FlowVisor is an experimental software-defined networking (SDN) controller that enables network virtualization by dividing a physical network into multiple logical networks. FlowVisor ensures that each controller touches only the switches and resources assigned to it. It also partitions bandwidth and flow table resources on each switch and assigns those partitions to individual controllers. 

FlowVisor slices a physical network into abstracted units of bandwidth, topology, traffic and network device central processing units (CPUs).  It operates as a transparent proxy controller between the physical switches of an OpenFlow network and other OpenFlow controllers and enables multiple controllers to operate the same physical infrastructure, much like a server hypervisor allows multiple operating systems to use the same x86-based hardware. Other standard OpenFlow controllers then operate their own individual network slices through the FlowVisor proxy. This arrangement allows multiple OpenFlow controllers to run virtual networks on the same physical infrastructure.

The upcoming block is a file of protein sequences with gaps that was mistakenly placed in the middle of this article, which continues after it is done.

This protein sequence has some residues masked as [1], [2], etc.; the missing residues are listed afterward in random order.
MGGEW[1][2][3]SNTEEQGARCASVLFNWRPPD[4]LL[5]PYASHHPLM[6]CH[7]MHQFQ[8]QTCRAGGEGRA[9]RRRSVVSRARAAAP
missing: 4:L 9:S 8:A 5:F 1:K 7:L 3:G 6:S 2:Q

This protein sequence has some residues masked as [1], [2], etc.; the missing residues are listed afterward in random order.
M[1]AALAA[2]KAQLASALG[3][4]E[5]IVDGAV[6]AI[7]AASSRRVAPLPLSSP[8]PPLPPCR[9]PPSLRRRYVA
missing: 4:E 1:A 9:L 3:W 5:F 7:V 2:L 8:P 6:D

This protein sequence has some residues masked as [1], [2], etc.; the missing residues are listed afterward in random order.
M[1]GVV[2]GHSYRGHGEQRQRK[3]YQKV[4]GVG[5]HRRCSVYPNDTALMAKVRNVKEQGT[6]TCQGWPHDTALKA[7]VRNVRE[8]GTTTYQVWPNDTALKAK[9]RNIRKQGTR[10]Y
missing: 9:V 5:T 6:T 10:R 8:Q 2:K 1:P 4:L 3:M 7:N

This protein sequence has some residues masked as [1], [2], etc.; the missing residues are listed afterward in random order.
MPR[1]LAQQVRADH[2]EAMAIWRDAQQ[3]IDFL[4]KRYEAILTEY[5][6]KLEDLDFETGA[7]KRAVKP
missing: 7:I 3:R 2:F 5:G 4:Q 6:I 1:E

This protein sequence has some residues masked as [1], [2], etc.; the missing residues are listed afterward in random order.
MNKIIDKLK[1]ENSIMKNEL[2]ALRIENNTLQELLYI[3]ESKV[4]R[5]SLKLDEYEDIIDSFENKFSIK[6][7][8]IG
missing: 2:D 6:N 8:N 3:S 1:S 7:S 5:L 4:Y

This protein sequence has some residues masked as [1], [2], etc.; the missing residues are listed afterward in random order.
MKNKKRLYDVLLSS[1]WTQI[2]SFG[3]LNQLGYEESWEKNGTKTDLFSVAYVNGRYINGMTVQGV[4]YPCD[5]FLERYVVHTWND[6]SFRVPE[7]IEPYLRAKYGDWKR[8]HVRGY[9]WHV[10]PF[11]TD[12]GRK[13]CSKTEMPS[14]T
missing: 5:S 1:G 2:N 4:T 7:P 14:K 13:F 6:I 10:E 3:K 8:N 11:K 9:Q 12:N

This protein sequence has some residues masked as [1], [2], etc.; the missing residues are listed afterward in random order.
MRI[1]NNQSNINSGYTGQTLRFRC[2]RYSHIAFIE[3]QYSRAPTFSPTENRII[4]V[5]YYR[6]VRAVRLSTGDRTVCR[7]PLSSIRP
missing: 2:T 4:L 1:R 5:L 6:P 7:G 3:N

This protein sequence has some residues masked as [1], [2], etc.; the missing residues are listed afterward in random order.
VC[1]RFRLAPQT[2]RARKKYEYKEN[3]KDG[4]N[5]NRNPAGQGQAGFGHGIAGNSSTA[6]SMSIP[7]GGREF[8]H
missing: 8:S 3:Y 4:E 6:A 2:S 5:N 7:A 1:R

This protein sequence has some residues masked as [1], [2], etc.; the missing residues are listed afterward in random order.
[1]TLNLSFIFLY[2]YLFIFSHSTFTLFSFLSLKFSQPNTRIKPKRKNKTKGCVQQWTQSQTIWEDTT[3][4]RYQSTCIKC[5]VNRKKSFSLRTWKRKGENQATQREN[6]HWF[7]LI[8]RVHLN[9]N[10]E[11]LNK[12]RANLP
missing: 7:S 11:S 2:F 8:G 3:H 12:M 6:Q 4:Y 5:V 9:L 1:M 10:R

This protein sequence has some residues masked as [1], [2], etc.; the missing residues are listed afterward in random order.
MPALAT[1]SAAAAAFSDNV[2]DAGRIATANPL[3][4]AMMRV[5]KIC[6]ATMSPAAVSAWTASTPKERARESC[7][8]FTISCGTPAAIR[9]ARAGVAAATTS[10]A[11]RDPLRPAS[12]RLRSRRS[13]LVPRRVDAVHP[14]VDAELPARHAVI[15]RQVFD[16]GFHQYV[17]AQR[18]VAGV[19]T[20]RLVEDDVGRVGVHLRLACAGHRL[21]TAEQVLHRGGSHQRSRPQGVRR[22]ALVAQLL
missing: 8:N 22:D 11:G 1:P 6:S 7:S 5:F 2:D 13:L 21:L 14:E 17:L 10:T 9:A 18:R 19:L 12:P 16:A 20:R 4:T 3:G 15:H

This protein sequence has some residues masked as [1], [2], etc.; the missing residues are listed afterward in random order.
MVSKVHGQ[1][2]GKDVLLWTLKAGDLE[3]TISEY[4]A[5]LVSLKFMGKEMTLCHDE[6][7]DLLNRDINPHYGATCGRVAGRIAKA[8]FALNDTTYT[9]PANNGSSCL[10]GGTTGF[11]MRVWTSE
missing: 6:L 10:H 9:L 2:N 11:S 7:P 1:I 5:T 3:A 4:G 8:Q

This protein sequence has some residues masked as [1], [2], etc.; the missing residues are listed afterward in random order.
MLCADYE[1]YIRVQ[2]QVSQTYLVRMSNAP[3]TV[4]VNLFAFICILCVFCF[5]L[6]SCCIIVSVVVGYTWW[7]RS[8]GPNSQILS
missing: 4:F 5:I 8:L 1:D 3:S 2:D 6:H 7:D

The SDN research community considers FlowVisor an experimental technology, although Stanford University, a leading SDN research institution, has run FlowVisor in its production network since 2009. FlowVisor lacks some of the basic network management interfaces that would make it enterprise-grade. It currently has no command line interface or Web-based administration console. Instead, users make changes to the technology with configuration file updates.

This was last updated in March 2013

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